Still travelling, so just a quick post, but this really can’t be emphasised enough.
Andrew Fieldhouse at the Economic Policy Institute reports that the Congressional Budget Office now has cumulatively reduced its estimate of 2017 gross domestic product by 6.6% since the beginning of the recession in December 2007. As Fieldhouse points out, that doesn’t sound like much, but when it’s 6.6% of a $15 trillion economy, we are looking at about $1 trillion (with a “T”) of lost income in 2017.
To put it another way, that is well over $3000 of income per person that year. That is on top of $3 trillion in potential GDP already lost since the recession began, according to Fieldhouse.
The culprit, of course, is the lack of further stimulus to the economy. After the totally inadequate $800 billion stimulus package in 2009, we have had essentially nothing. At the end of 2011, Republicans had to be shamed into approving a payroll tax cut they previously favoured. Indeed, as Thomas Mann of the Brookings Institute and the Norman Ornstein of the American Enterprise Institute have pointed out, it is not the case that both parties are getting more partisan.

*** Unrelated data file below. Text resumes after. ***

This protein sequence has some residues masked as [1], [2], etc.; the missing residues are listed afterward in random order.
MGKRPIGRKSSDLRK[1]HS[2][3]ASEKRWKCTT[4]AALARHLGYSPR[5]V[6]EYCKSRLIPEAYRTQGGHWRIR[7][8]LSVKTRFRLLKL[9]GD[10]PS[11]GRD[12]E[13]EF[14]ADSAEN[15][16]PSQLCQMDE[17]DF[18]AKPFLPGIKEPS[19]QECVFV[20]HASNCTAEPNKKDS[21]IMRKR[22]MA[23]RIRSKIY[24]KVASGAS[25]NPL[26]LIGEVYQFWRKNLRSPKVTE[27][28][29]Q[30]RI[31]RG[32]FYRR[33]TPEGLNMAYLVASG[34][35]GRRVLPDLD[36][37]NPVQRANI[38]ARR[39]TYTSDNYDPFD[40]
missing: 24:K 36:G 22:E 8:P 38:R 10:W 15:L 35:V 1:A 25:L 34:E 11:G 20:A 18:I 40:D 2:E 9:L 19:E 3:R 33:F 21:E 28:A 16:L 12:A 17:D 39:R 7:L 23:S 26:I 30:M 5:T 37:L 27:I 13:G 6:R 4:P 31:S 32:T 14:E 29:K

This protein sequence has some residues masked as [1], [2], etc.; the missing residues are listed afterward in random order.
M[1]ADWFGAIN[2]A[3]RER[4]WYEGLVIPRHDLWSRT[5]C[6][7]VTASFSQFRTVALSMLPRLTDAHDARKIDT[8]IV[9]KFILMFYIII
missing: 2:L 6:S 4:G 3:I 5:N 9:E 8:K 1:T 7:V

As they put it, “Let’s just say it. The Republicans are the problem.” It is the Republicans in Congress who are blocking further stimulus measures. Electing a new Congress that will not pass a stimulus bill will cost Americans thousands of dollars out of their pockets.
We are a long way away from George Wallace’s famous claim that there was not “a dimes’ worth of difference” between the two parties.
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